In a similar vein, Manzoniís "living sculpture" project of 1961, for which he offered up gallery-goers to themselves as artworks, may seem to express a Beuys-ian utopianism. Except that he gave it the following flourish: Each participant was granted a certificate with a sticker of a different color. As one observer explained, "the color red means that the individual is a complete work of art and will remain so until his or her death. The color yellow: the only part that is valid is the signed part, indicated in writing the ticket. With the color green, on the other hand, there is a limitation or conditions. One is a work of art only in certain conditions: e.g., drinking or singing, etc. The color purple has the same functions as red, but for a fee." Artís power to sanctify the everyday collapses indistinguishably with commerceís ability to whip up desire.

Where would Manzoni have gone if he had the chance to keep going? It is worth noting how his oeuvre, remembered mainly as insider-ish art-world jokes, was directly tied up with exploring the new potentials of Europeís re-industrialization. The "Achromes" are not just plays on the metaphysical pretentions of Ab Ex painting. They are also an exploration of the properties of the new materials that were appearing in the post-war world; Manzoni brags of having "experimented with phosphorescent ones and others soaked in cobalt chloride." His Artistís Breath works -- represented in the exhibition by a series of sad, deflated balloons -- were not merely Duchampian riffs on anti-opticality, but part of an attempt to realize "pneumatic sculptures," fully independent floating structures. Manzoni theorized about making robotic sculptural environments. Somewhat ghoulishly, when he spoke of "living sculptures," he also said he wanted to "enclose and preserve dead people in blocks of transparent plastic."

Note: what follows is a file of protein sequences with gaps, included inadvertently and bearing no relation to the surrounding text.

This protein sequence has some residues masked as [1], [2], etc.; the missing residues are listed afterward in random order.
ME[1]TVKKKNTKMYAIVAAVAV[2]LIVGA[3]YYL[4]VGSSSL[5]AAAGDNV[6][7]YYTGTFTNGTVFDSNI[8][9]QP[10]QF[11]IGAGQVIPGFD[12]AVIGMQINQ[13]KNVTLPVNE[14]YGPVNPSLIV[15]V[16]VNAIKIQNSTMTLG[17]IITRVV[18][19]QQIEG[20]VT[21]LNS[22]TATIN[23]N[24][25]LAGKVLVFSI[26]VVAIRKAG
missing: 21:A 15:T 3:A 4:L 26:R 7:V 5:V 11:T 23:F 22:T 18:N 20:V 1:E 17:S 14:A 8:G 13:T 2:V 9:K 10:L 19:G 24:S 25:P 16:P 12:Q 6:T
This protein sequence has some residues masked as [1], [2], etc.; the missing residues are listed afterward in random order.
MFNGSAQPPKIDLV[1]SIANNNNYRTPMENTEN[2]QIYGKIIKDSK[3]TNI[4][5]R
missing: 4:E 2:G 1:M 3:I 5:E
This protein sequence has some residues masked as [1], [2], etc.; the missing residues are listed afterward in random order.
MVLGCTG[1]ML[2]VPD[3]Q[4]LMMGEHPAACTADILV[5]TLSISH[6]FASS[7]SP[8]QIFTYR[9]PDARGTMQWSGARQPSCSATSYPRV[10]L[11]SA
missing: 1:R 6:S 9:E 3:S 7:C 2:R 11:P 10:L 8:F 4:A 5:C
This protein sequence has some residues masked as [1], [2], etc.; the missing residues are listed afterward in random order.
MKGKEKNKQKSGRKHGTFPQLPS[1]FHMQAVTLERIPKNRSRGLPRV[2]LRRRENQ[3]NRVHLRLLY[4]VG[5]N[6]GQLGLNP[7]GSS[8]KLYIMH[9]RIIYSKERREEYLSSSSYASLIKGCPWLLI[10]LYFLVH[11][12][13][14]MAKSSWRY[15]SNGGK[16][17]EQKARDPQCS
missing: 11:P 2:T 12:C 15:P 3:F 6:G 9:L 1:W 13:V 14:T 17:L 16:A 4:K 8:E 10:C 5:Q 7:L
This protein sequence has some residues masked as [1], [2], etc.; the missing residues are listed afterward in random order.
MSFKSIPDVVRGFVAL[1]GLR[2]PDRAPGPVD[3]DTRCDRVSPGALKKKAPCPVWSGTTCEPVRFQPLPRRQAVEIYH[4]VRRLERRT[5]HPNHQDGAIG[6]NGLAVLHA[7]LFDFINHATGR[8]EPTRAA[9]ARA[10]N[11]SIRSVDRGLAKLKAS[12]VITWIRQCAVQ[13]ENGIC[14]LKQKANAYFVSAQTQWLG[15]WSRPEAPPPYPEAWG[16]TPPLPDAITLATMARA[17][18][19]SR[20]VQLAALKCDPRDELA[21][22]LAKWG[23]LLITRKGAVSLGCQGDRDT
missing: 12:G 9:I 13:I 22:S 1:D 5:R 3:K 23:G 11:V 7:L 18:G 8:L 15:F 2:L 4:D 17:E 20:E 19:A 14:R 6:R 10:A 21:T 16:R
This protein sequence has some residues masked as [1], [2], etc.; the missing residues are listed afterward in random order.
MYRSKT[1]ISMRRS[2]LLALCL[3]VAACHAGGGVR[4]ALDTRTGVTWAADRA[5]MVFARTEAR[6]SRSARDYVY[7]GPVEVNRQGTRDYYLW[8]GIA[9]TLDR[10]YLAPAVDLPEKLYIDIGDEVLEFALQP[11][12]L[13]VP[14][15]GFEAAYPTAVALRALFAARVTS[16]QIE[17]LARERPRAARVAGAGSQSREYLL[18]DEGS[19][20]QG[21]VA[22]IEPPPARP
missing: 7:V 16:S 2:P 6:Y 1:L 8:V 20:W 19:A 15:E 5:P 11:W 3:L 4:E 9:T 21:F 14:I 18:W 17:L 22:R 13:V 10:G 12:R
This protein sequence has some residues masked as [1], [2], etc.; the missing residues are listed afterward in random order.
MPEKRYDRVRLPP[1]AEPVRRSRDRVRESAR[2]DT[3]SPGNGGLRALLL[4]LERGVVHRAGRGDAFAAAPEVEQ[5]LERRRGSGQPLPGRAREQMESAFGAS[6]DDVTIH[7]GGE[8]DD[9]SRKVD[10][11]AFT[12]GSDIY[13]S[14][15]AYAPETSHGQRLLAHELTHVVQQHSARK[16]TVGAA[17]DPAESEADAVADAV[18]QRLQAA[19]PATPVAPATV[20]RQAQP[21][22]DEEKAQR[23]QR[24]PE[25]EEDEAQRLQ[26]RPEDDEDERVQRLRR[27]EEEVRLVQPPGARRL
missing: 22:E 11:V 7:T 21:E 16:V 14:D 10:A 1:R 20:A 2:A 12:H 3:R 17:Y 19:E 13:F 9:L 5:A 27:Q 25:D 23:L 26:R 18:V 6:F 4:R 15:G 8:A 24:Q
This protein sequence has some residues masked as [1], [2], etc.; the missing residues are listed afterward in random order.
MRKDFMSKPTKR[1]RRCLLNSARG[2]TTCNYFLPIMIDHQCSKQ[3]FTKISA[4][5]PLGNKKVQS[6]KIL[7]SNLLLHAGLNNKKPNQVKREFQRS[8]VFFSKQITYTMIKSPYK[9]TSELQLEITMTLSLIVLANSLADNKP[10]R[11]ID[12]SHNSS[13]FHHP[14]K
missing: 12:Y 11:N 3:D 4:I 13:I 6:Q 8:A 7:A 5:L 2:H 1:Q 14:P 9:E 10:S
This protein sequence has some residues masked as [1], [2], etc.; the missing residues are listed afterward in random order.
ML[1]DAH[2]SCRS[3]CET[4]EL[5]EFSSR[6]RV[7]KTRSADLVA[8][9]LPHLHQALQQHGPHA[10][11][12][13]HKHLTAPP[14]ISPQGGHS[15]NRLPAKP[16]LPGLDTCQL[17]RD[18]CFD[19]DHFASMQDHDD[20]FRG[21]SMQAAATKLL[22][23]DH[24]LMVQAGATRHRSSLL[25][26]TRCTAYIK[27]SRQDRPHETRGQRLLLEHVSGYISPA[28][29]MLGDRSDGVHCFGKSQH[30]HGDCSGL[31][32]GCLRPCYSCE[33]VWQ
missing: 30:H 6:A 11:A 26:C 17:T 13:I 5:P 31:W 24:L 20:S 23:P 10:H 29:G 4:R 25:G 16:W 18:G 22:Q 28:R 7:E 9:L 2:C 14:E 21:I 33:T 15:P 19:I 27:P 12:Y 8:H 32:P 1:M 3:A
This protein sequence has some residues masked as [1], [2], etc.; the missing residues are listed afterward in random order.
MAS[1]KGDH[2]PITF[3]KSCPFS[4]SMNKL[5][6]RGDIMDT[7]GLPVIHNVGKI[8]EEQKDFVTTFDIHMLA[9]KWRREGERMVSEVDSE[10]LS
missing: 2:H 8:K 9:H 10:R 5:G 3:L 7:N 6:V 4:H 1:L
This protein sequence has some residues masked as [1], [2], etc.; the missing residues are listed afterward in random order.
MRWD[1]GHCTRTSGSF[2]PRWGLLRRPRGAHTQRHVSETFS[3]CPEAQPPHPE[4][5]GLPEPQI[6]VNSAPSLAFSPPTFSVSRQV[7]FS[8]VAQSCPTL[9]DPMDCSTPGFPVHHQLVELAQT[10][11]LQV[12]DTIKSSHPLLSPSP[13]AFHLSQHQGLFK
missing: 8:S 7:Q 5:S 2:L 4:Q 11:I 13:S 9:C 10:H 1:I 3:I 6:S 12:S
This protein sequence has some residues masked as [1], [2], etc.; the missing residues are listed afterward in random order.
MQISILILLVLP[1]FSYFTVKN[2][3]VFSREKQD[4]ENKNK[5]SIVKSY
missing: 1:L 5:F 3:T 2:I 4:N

The point is this: The "anti-art" sensibility, the ironic distance towards art with which Manzoni is usually associated, the knowing jokes about artís commodity value -- these things are actually part and parcel of the arrival of the artist as a professional. Manzoni's works are often read as quirky critiques of capitalism. There is no real evidence of this. In fact, one must have separated oneself from art's traditional, auratic function, reimagining it as shit, before one can throw oneself ahead into the bold new world of art as the production of spectacle. From his initial artistic rebellion against the rationality of post-war Italy, Manzoni was led in the course of a few short years of furious experimentation to a position that was something very much like an engineer, albeit an engineer of playful experiences -- what these days you might call an "imagineer."

To give a sense of Manzoniís thinking, here is one of his final proposals: "I am currently (1962) studying an electronically controlled Ďlabyrinth,í which may be useful in psychological tests or brainwashing." Art has, in a way, been in that labyrinth ever since.

"Piero Manzoni: A Retrospective," Jan. 24-Mar. 21, 2009, at Gagosian Gallery, 555 West 24th Street, New York, N.Y. 10011

BEN DAVIS is associate editor of Artnet Magazine. He can be reached at Send Email